An open platform which can sustain itself on an ethical basis with clear cut principles has definitely space to operate within. (Yahoo? ;) )

My third and final reasoning of the apparent, peaking tech market saturation boils down to the economic health and the “new normal” that we are experiencing and have been for the past 2-3 years. A global world, where negative interest rates are standard, QE is not a news-marker anymore and where only the most service orientated and advanced economies have room to grow and prosper. This is a climate in which we are slowly seeing the arrival of budget solutions with not budget quality. Examples are plentiful and all around us. Standards have risen yet prices have been declining. When once you could not expect AMOLED 1080p displays sub £300 now you do. Where once sacrifices had to be made to deliver budget lines, now they are limited or redirected. Tesla is delivering their Model 3 next year with a starting price of $35000 and reservations are already above half a million. But why? A car which encompasses all developments of the original and Model 2 yet a third of a price. This is our new standard.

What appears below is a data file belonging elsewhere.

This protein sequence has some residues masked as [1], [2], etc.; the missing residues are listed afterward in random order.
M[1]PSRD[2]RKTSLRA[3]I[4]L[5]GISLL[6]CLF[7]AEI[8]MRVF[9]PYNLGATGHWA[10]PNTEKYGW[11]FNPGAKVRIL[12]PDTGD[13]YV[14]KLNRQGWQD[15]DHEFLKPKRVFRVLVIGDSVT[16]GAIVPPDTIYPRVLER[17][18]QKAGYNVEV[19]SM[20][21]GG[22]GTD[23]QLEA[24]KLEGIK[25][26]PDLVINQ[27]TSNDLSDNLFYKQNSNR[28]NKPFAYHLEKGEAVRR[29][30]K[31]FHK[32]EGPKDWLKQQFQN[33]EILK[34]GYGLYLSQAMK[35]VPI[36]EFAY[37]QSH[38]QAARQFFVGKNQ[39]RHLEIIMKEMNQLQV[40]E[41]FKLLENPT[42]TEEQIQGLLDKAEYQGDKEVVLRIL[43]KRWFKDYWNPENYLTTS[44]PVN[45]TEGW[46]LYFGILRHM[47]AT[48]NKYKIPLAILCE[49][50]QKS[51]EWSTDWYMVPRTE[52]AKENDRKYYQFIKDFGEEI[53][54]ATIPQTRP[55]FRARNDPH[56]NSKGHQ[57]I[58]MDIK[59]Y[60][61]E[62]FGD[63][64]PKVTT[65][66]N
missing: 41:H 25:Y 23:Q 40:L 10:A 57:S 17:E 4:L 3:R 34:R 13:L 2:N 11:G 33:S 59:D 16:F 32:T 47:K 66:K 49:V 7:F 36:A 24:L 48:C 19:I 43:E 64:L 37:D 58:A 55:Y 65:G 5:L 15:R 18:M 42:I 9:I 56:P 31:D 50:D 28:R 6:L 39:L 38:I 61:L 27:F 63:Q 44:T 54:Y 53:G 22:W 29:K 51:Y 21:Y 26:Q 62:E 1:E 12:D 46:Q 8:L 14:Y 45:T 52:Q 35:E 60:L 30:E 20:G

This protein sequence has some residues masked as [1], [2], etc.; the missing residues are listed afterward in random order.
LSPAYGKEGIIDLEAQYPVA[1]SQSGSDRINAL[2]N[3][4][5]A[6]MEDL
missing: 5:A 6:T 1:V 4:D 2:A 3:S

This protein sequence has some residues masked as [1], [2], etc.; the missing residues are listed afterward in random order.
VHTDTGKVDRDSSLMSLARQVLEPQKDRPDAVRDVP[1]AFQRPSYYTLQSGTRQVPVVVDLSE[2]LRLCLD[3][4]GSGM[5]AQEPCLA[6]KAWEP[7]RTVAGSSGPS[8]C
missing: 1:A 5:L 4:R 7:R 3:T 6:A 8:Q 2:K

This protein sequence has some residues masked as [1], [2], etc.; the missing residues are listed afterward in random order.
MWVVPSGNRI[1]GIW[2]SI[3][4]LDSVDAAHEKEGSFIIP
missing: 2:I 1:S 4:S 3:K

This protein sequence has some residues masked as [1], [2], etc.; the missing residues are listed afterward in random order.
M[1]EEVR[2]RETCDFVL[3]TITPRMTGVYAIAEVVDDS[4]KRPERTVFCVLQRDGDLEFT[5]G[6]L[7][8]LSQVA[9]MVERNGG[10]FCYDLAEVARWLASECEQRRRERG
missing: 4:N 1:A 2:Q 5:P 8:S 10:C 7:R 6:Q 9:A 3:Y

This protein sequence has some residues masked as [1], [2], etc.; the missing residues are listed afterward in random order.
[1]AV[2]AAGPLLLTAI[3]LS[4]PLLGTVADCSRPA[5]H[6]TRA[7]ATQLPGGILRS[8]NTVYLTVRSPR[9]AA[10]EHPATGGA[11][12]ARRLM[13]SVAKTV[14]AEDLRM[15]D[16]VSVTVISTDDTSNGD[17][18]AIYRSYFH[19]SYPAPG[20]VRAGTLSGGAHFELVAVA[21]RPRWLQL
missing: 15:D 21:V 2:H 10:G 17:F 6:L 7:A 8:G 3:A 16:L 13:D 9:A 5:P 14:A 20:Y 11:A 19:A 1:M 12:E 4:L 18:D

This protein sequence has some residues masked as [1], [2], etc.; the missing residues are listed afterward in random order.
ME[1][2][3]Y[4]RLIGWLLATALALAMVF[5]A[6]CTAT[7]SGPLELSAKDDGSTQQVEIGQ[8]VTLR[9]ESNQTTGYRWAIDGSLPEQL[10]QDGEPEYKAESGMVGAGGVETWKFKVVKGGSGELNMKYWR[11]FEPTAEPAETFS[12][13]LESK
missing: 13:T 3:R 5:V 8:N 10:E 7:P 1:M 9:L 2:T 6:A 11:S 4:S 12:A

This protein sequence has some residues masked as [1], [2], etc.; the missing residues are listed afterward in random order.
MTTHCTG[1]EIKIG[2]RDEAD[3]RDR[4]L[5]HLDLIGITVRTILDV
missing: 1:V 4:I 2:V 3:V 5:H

confusedmanspaceship,insidethe googles

We might be reaching the peak saturation in the “old” tech standard, but new horizon are un-wrangling before us. Virtual Reality is yet to set foot in every home and I hold a strong belief that it will. And it might not be courtesy of the established giants of Microsoft, Apple or IBM. This is a time where new giants have a chance to arise and take centre stage: Occulus Rift(Facebook!?) and HTC-Valve.
They are the tech hopefuls and I am looking forward to their groundbreaking innovations taking prime light heading forward.